The checklist for proper ergonomic posture.

According to the research “Office Health” presented by the Italian Ministry of Health (Loudhouse, January 2018), approximately 80% of office workers suffer from discomfort caused by poor posture.

The most common issues manifest in the lower back (6 out of 10 people), neck (5 out of 10), arms, or wrists (3 out of 10). The research estimates an annual cost of €3.36 billion borne by the community and companies due to absences related to postural problems.

Office work carries certain risks, especially when maintaining an incorrect posture for hours, which inadvertently leads to muscle tension that can eventually result in the mentioned issues. In fact, the research reveals that 90% of the respondents sit with a curved back, and an astonishing 85% often cross their legs.

In this case, ergonomics comes to the rescue by offering a set of recommendations for proper sitting posture. As mentioned in previous posts, ergonomics is the science that, based on the analysis of the interaction between humans and their environment, seeks optimal solutions for performing a specific task, such as working in an office while sitting in front of a computer screen.

Let’s summarize the recommendations offered by ergonomics in a

Checklist for optimal posture

 1. Back

The back, especially the lower back, should fit snugly against the backrest and be well-supported.

 2. Knees

They should form a 90° angle between thighs and legs.

Additionally, there should be about a 5cm space between the legs and the front edge of the seat.

 3. Head and Neck

They should be straight and aligned with the shoulders.

 4. Shoulders

They should be relaxed and in a neutral position (neither raised nor lowered).

 5. Elbows

They should form a 90° angle between the upper arm and the forearm.

 6. Monitor Distance

When extending your arm, you should roughly reach out to touch the monitor with the palm of your hand.

 7. Monitor Height

The upper edge of the monitor should be approximately at eye level.

 8. Feet

Both feet should be firmly planted on the floor.

 9. Ankles

They should form a 90° angle between your calves and feet.

Let’s conclude the checklist with a tenth point:

 10. Breaks

Take a break when you can.

Tips for Improving Ergonomic Posture

Now, we’d like to provide you with some tips and tricks, point by point, in accordance with the checklist:

1. The use of a lumbar support adjusted to your back is crucial. Various types and models are available, from simpler to more advanced ones (see the post on Office chair lumbar support). At least an adjustable-height lumbar support is REQUIRED for an office chair used for 8 hours a day.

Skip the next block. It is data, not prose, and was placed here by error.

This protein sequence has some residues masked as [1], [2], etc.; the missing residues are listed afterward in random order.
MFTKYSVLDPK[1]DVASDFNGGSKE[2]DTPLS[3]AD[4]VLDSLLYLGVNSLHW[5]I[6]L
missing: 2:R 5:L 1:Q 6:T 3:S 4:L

2. A height-adjustable seat is fundamental and necessary.

3. Depth adjustment of the seat is sometimes necessary, especially if there is little or too much space between the seat and your calf.

4 and 5. A good armrest can make a difference. Again, various models are available, from simpler to more advanced ones (see the post on Armrests for office chairs).

6 and 7. A height-adjustable monitor stand enables this adjustment.

Alternatively, you can use risers (such as stacks of paper) under the monitor to raise it to the desired height.

A side note for laptop users: if it’s not possible to have an additional monitor, you could at least get a laptop stand or an external keyboard to place on the desk (effectively using the laptop as a monitor in an optimal position).

8 and 9. Height adjustment of the seat is also necessary in this case.

Ideally, having a height-adjustable desk would be even better, as it allows for an even more suitable position.

Moreover, a height-adjustable desk allows you to work while standing for some periods during the day.

The alternation between this standing working position and the sitting position (sit-stand workstation) is, in fact, the new frontier of ergonomics.

10. A dynamic seat helps avoid discomfort associated with a static position. For example, a good synchronized mechanism allows you to tilt on the chair as needed to activate your muscles and prevent numbness (as highlighted in our post on Mechanisms for office chairs).

There are also other accessories that allow for micro-movements of the pelvis, such as forward tilt or sit balance.

In any case, taking a break every 60/90 minutes is advisable. Even a few seconds can reactivate your muscles… and help you return to sitting in the optimal position!

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